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Maritime Heritage Program Team at Tern Island, French Private Shoals.
Maritime Heritage Program Team at Tern Island, French Frigate Shoals.



The Maritime Heritage Program is headquartered at ONMS' headquarters in Silver Spring, Maryland. Contact the director at james.delgado@noaa.gov

photo of Jim Delgado
James P. Delgado, Ph.D.
Director of Maritime Heritage

James P. Delgado, PhD, FRGS, RPA, has led or participated in shipwreck expeditions around the world. His undersea explorations include RMS Titanic, the discoveries of Carpathia, the ship that rescued Titanic's survivors, and the notorious "ghost ship" Mary Celeste, as well as surveys of USS Arizona at Pearl Harbor, the sunken fleet of atomic-bombed warships at Bikini Atoll, the polar exploration ship Maud, wrecked in the Arctic, the 1846 wreck of the United States naval brig Somers, whose tragic story inspired Herman Melville's Billy Budd, and Sub Marine Explorer, a civil war-era find and the world's oldest known deep-diving submarine. His archaeological work has also included the excavation of ships and collapsed buildings along the now-buried waterfront of Gold Rush San Francisco.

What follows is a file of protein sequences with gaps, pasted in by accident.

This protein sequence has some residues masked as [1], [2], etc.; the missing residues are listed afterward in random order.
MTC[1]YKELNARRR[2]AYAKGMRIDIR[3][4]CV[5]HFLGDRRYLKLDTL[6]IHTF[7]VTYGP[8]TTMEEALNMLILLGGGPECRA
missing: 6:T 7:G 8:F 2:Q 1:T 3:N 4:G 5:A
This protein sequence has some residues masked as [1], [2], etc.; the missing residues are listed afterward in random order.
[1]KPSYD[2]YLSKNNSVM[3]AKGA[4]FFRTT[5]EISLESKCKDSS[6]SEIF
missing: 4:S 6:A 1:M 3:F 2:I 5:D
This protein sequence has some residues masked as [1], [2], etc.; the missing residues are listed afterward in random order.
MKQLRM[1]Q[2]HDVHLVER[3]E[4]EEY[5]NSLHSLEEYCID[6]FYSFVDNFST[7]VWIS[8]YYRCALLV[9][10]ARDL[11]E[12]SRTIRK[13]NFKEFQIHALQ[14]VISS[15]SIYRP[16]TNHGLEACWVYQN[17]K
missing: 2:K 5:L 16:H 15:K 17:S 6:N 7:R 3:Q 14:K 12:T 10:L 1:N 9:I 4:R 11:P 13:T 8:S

Dr. Delgado is Director of NOAA's Maritime Heritage Program. Previously, he was the President and CEO of the Institute of Nautical Archaeology at Texas A&M University for nearly 5 years, and was the Executive Director of the Vancouver Maritime Museum for 15 years. Before that, he was the head of the U.S. Government's maritime preservation program and was the maritime historian for the U.S. National Park Service. During his nearly 14-year tenure with the VMM, Dr. Delgado co-hosted The Sea Hunters along with best-selling author Clive Cussler, from 2001 to 2006. Other television credits include specials for the Discovery Channel, National Geographic Explorer, A&E, the History Channel, and ABC. His active participation in the study and preservation of shipwreck sites and maritime heritage has included a founding membership in the International Commission on Monuments and Site (ICOMOS) committee on underwater cultural heritage and the presidency of the Council of American Maritime Museums. He also led the crew that restored Ben Franklin (PX-15), a 130-ton oceanographic research submersible originally built in Switzerland for famed undersea explorer and scientist Jacques Piccard and most famously employed on a historic 30-day "drift mission" along the eastern seaboard of the United States in 1969.